We also made a return trip to Newmarket. Remember we went to Newmarket on New Year’s Eve?

In the center of a roundabout barely outside the town is this remarkable horse statue of an impressive stallion rearing up alongside its handler.

At one-and-a-half times life size (15 feet tall), it really is breathtaking and the photo hardly does it justice. This beauty was sculpted in the year 2000 by Marcia Astor & Allan Sly.

No one knows who the horse is modeled after, but the handler was fashioned after a local guy who was active in the horse scene (now deceased).

Another, more recent statue features a tableau showing a mare with her foal standing with the late Queen Elizabeth. This statue was commissioned in 2016, and Her Majesty unveiled it herself to mark her 90th birthday.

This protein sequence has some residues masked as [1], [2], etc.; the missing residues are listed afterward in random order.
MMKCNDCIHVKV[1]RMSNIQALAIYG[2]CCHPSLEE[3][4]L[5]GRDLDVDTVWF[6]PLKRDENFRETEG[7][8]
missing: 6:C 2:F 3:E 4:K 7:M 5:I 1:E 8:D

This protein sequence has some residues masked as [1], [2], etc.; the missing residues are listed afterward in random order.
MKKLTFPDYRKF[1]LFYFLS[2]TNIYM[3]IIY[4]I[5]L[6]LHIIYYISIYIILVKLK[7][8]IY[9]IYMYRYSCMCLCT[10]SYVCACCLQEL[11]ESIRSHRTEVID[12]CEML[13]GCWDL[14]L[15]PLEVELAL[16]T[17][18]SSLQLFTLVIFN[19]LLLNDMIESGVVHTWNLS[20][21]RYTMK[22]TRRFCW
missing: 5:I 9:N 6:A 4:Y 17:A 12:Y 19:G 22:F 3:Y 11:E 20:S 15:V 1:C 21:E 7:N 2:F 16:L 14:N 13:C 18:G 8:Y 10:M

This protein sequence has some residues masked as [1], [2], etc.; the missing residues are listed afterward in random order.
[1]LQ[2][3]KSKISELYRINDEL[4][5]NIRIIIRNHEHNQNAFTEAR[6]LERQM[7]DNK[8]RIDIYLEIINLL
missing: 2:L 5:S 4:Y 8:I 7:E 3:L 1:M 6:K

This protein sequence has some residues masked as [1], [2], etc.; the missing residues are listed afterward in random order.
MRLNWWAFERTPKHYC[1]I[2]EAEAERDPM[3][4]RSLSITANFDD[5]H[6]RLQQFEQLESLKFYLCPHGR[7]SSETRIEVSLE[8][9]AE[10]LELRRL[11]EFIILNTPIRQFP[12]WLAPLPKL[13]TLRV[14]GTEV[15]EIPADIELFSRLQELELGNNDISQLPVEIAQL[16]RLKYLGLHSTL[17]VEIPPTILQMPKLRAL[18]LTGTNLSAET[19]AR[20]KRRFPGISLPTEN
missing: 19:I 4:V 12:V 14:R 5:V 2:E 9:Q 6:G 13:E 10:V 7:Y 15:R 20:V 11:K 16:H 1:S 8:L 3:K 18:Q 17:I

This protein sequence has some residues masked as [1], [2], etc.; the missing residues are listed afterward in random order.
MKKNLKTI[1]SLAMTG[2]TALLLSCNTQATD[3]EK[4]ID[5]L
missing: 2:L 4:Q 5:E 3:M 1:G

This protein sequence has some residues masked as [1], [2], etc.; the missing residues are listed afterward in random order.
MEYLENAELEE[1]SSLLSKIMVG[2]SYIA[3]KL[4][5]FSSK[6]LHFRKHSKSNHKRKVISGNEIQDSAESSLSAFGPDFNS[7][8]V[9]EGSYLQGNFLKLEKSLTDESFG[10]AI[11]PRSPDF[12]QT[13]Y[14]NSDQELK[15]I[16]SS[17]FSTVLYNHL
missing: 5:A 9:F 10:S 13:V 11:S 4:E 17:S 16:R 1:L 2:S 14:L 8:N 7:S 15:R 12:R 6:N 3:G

Elizabeth had horses in training here in Newmarket throughout her 70-year reign. At least one morning every spring, the Queen visited the town to cast an eye over her string—she loved her thoroughbreds! When she passed away, this memorial became a focal point for the town to lay floral tributes in her memory.

One remnant of that outpouring is still evidenced by the bouquet of pink flowers near my feet, apparently left as an offering.

We kept tripping over statues of horses in and around town (I didn’t even seek out 3 others).

I had some shopping errands to run in the village, and Robin accompanied me. His eyes were drawn to these weird metal stands in a park-like area alongside the main road. I thought they were some kind of posts with Braille, but that was weird. Robin said they looked like strips of keypunch paper. Who do you think was right?!